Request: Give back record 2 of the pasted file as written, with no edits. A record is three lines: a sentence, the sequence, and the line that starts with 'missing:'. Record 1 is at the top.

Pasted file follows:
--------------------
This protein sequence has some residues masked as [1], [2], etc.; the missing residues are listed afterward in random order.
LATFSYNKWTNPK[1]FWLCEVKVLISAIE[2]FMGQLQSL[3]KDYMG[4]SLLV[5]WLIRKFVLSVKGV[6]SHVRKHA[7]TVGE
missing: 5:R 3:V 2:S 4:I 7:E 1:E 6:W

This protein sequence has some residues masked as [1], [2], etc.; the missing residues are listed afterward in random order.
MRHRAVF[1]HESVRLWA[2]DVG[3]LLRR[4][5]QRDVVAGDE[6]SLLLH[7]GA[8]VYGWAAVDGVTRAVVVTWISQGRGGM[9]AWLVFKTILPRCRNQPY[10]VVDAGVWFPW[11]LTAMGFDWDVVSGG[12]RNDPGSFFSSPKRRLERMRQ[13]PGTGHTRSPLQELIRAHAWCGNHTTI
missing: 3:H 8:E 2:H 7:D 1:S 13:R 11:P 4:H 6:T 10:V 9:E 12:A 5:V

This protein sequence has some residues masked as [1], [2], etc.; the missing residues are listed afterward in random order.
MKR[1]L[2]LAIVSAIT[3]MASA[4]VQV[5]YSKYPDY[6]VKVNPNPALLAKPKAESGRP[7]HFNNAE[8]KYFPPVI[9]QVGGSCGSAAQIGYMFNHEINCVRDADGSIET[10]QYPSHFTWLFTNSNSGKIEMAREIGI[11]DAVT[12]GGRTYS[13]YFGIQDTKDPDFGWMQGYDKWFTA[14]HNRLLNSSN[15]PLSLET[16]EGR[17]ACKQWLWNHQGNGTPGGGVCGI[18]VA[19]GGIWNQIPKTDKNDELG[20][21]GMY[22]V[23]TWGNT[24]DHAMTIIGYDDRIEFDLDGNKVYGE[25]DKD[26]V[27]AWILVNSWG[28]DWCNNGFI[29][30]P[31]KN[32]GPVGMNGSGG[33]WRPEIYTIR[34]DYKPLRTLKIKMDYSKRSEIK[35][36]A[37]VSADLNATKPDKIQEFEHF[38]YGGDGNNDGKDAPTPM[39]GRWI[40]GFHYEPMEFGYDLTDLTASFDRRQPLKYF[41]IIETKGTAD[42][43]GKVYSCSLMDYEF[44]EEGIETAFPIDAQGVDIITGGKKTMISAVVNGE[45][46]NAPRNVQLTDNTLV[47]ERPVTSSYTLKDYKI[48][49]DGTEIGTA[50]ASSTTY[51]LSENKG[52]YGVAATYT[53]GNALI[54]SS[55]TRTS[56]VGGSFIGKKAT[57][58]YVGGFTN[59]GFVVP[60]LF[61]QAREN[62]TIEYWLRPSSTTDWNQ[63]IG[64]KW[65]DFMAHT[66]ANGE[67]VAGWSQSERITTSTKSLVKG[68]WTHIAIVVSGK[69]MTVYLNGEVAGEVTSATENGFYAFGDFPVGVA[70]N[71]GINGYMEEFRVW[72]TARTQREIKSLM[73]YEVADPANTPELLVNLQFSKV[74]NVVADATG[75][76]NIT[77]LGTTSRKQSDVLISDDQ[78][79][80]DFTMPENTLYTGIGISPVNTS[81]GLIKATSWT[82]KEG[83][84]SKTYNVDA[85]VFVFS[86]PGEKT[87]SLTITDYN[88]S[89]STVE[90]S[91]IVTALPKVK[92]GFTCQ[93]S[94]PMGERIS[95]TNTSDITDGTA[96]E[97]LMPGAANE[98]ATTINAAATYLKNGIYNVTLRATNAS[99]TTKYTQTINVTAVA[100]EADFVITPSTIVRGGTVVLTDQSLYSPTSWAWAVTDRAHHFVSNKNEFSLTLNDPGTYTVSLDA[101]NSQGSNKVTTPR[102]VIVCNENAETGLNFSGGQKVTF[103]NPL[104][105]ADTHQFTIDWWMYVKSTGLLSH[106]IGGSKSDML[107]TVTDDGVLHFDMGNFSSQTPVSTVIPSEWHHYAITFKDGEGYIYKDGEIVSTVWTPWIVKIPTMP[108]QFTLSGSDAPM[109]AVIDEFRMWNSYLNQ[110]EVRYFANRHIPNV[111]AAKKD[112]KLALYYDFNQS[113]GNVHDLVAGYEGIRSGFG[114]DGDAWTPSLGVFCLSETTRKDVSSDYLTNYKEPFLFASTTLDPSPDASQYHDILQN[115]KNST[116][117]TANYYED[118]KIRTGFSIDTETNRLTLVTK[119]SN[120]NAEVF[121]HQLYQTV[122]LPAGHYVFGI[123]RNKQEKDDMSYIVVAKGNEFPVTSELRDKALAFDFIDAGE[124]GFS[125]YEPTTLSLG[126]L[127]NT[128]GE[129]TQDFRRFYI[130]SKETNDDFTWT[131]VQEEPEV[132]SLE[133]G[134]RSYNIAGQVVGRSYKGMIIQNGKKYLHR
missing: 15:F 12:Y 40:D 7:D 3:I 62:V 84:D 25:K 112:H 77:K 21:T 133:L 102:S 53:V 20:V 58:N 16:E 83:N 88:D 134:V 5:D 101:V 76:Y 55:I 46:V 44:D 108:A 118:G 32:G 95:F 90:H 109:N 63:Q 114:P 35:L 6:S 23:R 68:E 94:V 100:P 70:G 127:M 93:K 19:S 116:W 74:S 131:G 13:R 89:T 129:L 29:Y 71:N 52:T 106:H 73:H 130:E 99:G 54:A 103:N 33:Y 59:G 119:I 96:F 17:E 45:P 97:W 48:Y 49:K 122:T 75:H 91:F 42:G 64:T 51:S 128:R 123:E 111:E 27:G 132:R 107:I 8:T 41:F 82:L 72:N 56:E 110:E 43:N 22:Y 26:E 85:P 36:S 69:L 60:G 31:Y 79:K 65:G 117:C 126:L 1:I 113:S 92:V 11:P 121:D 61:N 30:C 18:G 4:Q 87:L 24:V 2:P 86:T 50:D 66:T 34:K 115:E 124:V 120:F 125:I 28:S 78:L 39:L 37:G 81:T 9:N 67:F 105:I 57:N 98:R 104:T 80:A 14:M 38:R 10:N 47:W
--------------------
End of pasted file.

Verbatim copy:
This protein sequence has some residues masked as [1], [2], etc.; the missing residues are listed afterward in random order.
MRHRAVF[1]HESVRLWA[2]DVG[3]LLRR[4][5]QRDVVAGDE[6]SLLLH[7]GA[8]VYGWAAVDGVTRAVVVTWISQGRGGM[9]AWLVFKTILPRCRNQPY[10]VVDAGVWFPW[11]LTAMGFDWDVVSGG[12]RNDPGSFFSSPKRRLERMRQ[13]PGTGHTRSPLQELIRAHAWCGNHTTI
missing: 3:H 8:E 2:H 7:D 1:S 13:R 11:P 4:H 6:T 10:V 9:E 12:A 5:V